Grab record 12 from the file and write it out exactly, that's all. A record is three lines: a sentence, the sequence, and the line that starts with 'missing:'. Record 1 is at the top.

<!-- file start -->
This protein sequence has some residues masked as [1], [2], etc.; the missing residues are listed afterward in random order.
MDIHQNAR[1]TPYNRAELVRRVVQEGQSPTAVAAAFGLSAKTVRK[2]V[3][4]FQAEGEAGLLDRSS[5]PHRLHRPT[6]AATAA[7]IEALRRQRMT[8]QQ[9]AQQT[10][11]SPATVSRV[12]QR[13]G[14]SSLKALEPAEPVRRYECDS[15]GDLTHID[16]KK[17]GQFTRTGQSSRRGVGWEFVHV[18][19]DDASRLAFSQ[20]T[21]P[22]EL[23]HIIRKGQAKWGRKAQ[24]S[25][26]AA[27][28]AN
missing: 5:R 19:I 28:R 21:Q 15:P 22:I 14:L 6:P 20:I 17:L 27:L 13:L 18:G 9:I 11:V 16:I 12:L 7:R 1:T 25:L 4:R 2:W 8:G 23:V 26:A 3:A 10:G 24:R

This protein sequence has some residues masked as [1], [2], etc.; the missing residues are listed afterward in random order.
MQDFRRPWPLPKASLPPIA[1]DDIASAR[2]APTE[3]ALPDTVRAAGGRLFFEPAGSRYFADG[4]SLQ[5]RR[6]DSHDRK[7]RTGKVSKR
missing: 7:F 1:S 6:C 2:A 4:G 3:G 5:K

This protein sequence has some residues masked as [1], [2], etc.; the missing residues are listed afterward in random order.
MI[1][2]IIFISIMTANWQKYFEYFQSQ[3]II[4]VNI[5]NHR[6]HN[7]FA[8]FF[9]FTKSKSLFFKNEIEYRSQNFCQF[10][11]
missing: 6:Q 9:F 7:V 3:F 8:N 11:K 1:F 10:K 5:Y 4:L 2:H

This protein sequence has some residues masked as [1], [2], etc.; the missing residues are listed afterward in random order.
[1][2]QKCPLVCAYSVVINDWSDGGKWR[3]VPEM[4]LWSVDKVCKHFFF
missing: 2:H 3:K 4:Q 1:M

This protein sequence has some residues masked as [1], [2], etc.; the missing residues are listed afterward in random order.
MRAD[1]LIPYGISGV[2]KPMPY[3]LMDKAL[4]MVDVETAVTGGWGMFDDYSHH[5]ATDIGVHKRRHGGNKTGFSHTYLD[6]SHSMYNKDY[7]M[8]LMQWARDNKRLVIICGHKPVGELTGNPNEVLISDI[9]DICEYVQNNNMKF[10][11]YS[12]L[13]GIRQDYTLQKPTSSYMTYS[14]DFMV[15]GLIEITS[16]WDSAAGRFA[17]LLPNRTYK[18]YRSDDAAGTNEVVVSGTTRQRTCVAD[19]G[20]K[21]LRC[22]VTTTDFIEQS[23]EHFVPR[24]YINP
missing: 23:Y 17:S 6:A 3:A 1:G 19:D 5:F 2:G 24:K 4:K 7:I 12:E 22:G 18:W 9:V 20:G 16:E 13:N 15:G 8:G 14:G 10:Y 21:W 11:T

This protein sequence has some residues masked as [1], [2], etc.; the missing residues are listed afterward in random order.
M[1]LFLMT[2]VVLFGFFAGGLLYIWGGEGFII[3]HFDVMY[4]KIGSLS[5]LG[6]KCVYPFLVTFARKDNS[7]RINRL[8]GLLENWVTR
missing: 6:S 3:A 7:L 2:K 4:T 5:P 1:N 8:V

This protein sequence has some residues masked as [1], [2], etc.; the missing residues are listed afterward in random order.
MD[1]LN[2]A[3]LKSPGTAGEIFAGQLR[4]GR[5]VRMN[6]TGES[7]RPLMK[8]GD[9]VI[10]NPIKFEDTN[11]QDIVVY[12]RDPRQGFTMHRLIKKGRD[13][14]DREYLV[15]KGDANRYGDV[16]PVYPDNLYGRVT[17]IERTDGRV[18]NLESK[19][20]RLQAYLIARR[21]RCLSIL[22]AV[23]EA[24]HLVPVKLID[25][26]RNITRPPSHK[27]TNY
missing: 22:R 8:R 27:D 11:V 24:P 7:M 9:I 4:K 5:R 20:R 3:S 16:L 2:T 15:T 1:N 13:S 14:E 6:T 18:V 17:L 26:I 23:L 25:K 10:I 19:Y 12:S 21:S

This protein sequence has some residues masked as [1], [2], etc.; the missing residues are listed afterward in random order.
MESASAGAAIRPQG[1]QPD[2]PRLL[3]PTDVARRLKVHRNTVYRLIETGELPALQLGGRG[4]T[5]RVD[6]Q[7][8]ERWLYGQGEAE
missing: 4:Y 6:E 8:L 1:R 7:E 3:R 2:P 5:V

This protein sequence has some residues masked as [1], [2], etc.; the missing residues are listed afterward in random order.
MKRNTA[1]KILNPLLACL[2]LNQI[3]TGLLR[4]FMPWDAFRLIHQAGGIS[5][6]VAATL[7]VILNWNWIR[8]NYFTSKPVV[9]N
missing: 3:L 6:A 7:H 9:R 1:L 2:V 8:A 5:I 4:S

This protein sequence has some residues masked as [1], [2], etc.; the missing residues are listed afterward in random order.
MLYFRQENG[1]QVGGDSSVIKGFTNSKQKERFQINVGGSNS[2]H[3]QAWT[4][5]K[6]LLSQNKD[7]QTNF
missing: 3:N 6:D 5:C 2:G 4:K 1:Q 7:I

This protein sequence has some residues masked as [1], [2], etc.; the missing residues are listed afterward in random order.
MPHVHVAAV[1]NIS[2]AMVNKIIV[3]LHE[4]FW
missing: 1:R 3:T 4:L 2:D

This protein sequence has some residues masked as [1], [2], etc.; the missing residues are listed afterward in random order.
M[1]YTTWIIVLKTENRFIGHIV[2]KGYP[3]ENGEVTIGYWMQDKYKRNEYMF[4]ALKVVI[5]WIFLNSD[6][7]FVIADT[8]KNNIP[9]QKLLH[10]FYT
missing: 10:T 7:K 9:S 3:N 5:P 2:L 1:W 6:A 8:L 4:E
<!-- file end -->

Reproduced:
This protein sequence has some residues masked as [1], [2], etc.; the missing residues are listed afterward in random order.
M[1]YTTWIIVLKTENRFIGHIV[2]KGYP[3]ENGEVTIGYWMQDKYKRNEYMF[4]ALKVVI[5]WIFLNSD[6][7]FVIADT[8]KNNIP[9]QKLLH[10]FYT
missing: 10:T 7:K 9:S 3:N 5:P 2:L 1:W 6:A 8:L 4:E